I knew after reading the first paragraph that Joshua Ferris had nailed it. He utterly nails the boredom, the cynicism, and the resignation that is work in the corporate cubicle culture. What The Office brought to television, what Office Space brought to the movies, and what Dilbert brought to comics, Then We Came to the End brings to literature.
"We were fractious and overpaid. Our mornings lacked promise. At least those of us who smoked had something to look forward to at ten-fifteen... We thought that moving to India might be better, or going back to nursing school. Doing something with the handicapped or working with our hands. No one ever acted on these impulses, despite their daily, sometimes hourly contractions. Instead we met in conference rooms to discuss the issues of the day."
Ferris's novel is like an episode of Seinfeld - an episode in which Jerry, George, Elaine, and Kramer all work for a big Chicago ad agency. Nothing much happens. It's hilarious. Ferris imbues his characters with the foibles and frailties of everyday people, not unlike the people you're working with right now; he doesn't lampoon them.
We cringe as Tom Mota becomes somewhat unhinged early in the novel, wearing a corporate polo shirt for thirty straight days before being offered two more polos from his well-meaning coworkers and donning those in layers above the first; we wonder at Chris Yopp who, after being layed-off, returns surreptitiously to work two more days, clinging desperately and in vain to a job he's already lost; our jaws drop to see Janine Gorjanc sitting in a pool of plastic balls at the McDonald's PlayPlace, still mourning the loss of her daughter; and we marvel at Benny Shassburger's attachment to a large Native American totem pole left to him by a fellow employee.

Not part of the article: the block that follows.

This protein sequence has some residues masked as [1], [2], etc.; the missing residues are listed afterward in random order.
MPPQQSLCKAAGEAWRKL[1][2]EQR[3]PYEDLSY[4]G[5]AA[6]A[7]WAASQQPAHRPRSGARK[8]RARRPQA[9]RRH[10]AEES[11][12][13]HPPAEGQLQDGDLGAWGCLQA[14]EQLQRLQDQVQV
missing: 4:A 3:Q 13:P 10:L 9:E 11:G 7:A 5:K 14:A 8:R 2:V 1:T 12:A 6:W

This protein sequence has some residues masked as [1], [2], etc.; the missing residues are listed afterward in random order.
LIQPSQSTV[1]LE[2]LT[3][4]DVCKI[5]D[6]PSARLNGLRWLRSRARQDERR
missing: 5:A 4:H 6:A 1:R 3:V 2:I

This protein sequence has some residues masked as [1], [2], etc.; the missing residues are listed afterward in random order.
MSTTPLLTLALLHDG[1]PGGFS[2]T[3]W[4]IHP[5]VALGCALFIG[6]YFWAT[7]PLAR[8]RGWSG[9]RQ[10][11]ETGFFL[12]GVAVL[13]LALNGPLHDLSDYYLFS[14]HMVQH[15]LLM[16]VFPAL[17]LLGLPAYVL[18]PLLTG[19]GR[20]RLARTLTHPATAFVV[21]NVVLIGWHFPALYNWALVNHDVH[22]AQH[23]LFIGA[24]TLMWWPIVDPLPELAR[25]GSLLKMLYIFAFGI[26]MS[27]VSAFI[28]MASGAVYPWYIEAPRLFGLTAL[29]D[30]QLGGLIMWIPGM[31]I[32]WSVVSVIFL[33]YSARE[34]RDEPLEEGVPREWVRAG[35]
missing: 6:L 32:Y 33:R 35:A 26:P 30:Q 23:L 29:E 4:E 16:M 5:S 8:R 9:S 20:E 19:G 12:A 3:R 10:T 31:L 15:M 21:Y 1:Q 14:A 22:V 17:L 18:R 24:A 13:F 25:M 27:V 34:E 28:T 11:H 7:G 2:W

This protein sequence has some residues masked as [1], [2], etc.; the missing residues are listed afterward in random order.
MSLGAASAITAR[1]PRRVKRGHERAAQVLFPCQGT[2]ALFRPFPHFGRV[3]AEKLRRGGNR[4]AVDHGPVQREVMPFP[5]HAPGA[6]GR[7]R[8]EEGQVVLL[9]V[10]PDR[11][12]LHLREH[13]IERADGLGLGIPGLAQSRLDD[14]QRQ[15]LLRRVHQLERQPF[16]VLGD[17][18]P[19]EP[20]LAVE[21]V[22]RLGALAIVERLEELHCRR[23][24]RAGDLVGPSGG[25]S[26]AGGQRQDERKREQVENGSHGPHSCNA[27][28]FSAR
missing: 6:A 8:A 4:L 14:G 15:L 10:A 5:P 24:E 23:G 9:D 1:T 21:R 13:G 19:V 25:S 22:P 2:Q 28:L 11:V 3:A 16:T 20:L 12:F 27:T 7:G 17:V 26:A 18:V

It is as though Ferris creates these viably flawed characters, with all their hopes, fears, and insecurities, and then simply sets them down, releases them within the simulated cube farm of his novel - SimOffice if you will - and they just do the rest. Their interactions alternately elicit laughter and empathy in the reader, and much of this comes from the fact that we know these people. We've worked with them ourselves. In fact, we are these people.
Ferris knocks this point home with his first-person plural narrator. The use of "we" throughout the novel is awkward in places, but any detraction is far outweighed by how well it achieves the desired effect. In the midst of layoffs brought on by the dot com downturn, we find ourselves alongside these characters, moving from cubicle to cubicle to tell stories and gossip, fearing the loss of these jobs we're not even sure we wanted to begin with.
Ultimately, Then We Came to the End is about life. We are bored with our work, we are disaffected - it's true. Our lives are far bigger than these deadlines and the need to submit our TPS reports on time. Our loved ones, our unwritten novels, the totem poles we all keep in a sacred place away from these beige cubicle walls - these are our reasons for living and the reasons why our time at the office seems like too much of an imposition to ask.
Ultimately, we are like our coworkers in Then We Came to the End - we need to work, and we value this opportunity most in the face of losing it. Joshua Ferris taps into this, and he makes sure we remember having worked here.